Reasonable Articulable Suspicion Traffic Stop In Delaware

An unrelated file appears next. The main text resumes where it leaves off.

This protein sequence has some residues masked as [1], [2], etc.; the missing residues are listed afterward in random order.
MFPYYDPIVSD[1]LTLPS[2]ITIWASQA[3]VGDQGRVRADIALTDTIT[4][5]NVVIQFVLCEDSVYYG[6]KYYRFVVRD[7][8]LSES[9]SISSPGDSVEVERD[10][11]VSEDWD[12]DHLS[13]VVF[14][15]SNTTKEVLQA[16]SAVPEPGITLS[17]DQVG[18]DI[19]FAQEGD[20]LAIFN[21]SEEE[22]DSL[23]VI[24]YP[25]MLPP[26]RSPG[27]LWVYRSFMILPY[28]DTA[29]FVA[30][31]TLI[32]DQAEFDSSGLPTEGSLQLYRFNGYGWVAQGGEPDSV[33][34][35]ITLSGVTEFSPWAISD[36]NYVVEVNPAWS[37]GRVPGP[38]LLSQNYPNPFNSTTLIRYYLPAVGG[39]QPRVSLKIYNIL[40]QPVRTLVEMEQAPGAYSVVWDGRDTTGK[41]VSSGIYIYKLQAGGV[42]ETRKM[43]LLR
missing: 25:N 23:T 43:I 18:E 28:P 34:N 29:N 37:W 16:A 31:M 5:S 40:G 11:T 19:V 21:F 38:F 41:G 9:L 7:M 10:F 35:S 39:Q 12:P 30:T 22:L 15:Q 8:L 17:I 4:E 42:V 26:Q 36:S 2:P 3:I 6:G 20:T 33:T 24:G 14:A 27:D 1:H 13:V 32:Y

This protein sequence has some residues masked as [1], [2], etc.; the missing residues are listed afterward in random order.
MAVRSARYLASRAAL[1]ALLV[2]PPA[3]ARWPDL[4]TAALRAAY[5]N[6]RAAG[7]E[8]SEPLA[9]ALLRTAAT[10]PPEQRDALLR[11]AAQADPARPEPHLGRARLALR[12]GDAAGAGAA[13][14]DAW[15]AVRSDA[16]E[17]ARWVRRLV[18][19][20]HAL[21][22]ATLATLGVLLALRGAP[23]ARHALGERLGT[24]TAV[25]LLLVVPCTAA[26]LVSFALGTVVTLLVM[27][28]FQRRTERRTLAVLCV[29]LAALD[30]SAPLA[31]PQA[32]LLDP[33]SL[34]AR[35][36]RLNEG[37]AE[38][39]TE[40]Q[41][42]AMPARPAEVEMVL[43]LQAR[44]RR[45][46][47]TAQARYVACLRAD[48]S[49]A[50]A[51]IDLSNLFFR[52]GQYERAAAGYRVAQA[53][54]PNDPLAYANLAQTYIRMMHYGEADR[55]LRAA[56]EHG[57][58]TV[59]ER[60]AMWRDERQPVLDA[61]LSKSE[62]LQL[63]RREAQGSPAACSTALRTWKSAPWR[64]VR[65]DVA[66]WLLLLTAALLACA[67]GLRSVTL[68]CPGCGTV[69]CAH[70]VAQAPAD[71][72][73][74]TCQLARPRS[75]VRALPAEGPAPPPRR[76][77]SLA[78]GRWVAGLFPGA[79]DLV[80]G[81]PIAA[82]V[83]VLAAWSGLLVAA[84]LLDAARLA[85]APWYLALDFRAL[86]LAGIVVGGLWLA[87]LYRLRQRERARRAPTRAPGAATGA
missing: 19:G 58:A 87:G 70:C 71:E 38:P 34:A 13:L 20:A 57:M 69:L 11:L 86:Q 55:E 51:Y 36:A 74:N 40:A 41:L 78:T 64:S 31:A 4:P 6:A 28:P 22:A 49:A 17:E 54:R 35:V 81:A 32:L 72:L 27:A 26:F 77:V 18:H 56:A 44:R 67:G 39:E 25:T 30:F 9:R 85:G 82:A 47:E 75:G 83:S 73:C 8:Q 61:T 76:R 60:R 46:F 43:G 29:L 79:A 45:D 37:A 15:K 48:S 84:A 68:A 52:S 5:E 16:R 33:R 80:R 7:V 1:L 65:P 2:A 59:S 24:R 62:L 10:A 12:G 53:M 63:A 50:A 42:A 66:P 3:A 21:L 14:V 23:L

The issue before the Court has been addressed by the Delaware Supreme Court in Jones v. State, Del. Supr., 1999 WL 1259008. The Court noted in Jones that "... the United States Supreme Court held that a police officer may detain an individual for investigatory purposes for a limited scope and duration, but only if such detention is supported by a reasonable and articulable suspicion of criminal activity." (Citing Terry v. Ohio, 392 U.S. 1, 20 L. Ed. 2d 889, 88 S. Ct. 1868 (1968). The Court went on to define reasonable, articulable suspicion as an "... officer's ability to point to specific and articulable facts which, taken together with rational inferences from those facts, reasonably warrant the intrusion ... ." Jones citing Coleman v. State, Del. Supr., 562 A.2d 1171, 1174 (1989). The Court further reasoned that reasonable suspicion must be evaluated by looking at the "totality of circumstances" as viewed by a reasonable officer in the same circumstances and combining the objective facts with the officer's interpretation of these facts. The Fourth Amendment of the United States Constitution states: The right of the people to be secure in their person, houses, papers, and effects, against unreasonable searches and seizures, shall not be violated, and no warrants shall issue, but upon probable cause, supported by Oath or affirmation, and particularly describing the place to be searched, and the persons or things to be seized. This Amendment applies to the states through the 14th Amendment of the United States Constitution. Further, the Delaware Constitution has similar language in Article 1 6 which guarantees the people of the State of Delaware the right to be secure "... in their persons, houses, papers and possessions, from unreasonable searches and seizures."